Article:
Pharmaceutical giant GlaxoSmithKline (LSE: GSK) is a huge FTSE 100 stock that City analysts analyse to pieces. That’s why the share research website I use lists some 27 brokers covering the company.
A consensus regarding GlaxoSmithKline stock
And recently, 16 of those brokers have the stock as a hold, 7 as a buy, 4 as a strong buy, and 2 as a sell. But although having that information is helpful, analysts are frequently behind the curve or plain wrong. Therefore, the best course of action is for me to always do my own research and make my own decisions.
For my portfolio, I’ve had GlaxoSmithKline on a watch list for years. And my most recent note about the stock reads, “Looking for a breakout from the current base”. It bears the date 20 April 2018 — and until now, I’ve still been waiting for that condition before buying!
To me, a breakout means a sudden improvement in operational progress that will likely reflect in better revenues, earnings, cash flow, shareholder dividends, and a rising share price. My aim would be to buy the stock when the share price begins a hopefully longer move higher.
But the business has been treading water for a long time. And I reckon the best indicator of that is the record of shareholder dividends. In 2015, the total payout for the year was 80p per share. And it’s been 80p ever since, although it is set to decline — read on.
In fairness, that’s not bad. With the share price near 1,454p, the yield has been around 5.5%. So, if I’d followed the analysts’ consensus and held GlaxoSmithKline shares for the past six years or so, I’d have achieved a decent return. And that’s especially true because of the sideways progress of the share price over the period.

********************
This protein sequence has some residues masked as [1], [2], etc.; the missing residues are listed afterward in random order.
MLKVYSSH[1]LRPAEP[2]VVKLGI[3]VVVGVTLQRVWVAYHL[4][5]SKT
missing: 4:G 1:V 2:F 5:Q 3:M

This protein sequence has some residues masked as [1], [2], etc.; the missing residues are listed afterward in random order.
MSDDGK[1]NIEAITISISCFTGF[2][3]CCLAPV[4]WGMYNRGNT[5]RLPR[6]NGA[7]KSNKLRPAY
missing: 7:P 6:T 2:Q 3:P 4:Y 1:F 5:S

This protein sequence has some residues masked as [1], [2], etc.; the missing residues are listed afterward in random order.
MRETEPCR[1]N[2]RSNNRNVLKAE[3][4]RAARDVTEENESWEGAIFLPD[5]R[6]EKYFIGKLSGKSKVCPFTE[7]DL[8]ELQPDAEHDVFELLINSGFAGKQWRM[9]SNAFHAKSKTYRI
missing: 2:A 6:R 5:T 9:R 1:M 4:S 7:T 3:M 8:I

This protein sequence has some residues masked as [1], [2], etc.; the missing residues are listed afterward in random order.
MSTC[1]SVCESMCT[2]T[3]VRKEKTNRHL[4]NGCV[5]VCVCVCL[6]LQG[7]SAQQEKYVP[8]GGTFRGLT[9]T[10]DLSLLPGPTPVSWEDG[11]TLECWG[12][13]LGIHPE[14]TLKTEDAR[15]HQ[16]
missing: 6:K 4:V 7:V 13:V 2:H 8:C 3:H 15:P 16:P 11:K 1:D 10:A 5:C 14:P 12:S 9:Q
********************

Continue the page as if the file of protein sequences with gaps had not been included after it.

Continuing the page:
But for me, a dividend-led investment requires a record of annual incremental rises in the dividend with improving fundamentals to back that up. Sadly, the business has failed to deliver.
The business is in flux
However, the business is in a state of flux as it prepares to de-merge its consumer healthcare operations in mid-2022, which will likely lead to a decline in dividends from the remaining business. Chief executive Emma Walmsley said in today’s third-quarter results report that she’s confident in the outlook for “a step-change in growth and performance in 2022 and beyond”.
In the third quarter and at constant exchange rates, sales rose 10% year on year with adjusted earnings per share rising 3%. Walmsley reckons behind those figures, the business delivered “double-digit sales growth in Pharmaceuticals and Vaccines, increased momentum in Consumer Healthcare, and continued discipline on costs”.
Looking ahead, GlaxoSmithKline expects earnings to decline by between 2% and 4% for the full trading year 2021. But that estimate excludes any contribution from Covid-19 solutions. The guidance does represent an upgrade from previous expectations.
I think the consensus of City analysts’ opinions has been correct, and the stock has been a good hold. But I also think the de-merger and GlaxoSmithKline’s new focus on R&D-driven healthcare could build value for shareholders in the years to come, although nothing is certain. Indeed, all shares carry risks and the firm’s plans may not work out as expected. Nevertheless, I’m tempted to buy the stock now to see if growth reboots.
The post Why I’m tempted to buy GlaxoSmithKline (LON: GSK) stock now, after all these years! appeared first on The Motley Fool UK.
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Kevin Godbold has no position in any of the shares mentioned. The Motley Fool UK has recommended GlaxoSmithKline. Views expressed on the companies mentioned in this article are those of the writer and therefore may differ from the official recommendations we make in our subscription services such as Share Advisor, Hidden Winners and Pro. Here at The Motley Fool we believe that considering a diverse range of insights makes us better investors.